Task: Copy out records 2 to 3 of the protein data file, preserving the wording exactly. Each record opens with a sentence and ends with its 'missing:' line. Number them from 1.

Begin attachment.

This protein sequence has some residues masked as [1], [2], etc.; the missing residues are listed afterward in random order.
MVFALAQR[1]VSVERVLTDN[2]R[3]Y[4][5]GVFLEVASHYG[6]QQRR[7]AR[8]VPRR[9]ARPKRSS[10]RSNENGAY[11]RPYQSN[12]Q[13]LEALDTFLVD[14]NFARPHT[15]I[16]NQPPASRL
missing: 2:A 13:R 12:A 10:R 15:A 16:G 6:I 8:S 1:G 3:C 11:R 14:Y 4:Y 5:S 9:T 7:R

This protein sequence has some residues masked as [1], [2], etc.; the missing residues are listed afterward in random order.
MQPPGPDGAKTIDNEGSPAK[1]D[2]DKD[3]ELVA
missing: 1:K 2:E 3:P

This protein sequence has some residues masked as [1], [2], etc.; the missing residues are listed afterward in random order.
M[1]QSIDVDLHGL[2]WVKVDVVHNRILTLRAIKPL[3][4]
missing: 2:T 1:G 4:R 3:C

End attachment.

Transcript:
This protein sequence has some residues masked as [1], [2], etc.; the missing residues are listed afterward in random order.
MQPPGPDGAKTIDNEGSPAK[1]D[2]DKD[3]ELVA
missing: 1:K 2:E 3:P

This protein sequence has some residues masked as [1], [2], etc.; the missing residues are listed afterward in random order.
M[1]QSIDVDLHGL[2]WVKVDVVHNRILTLRAIKPL[3][4]
missing: 2:T 1:G 4:R 3:C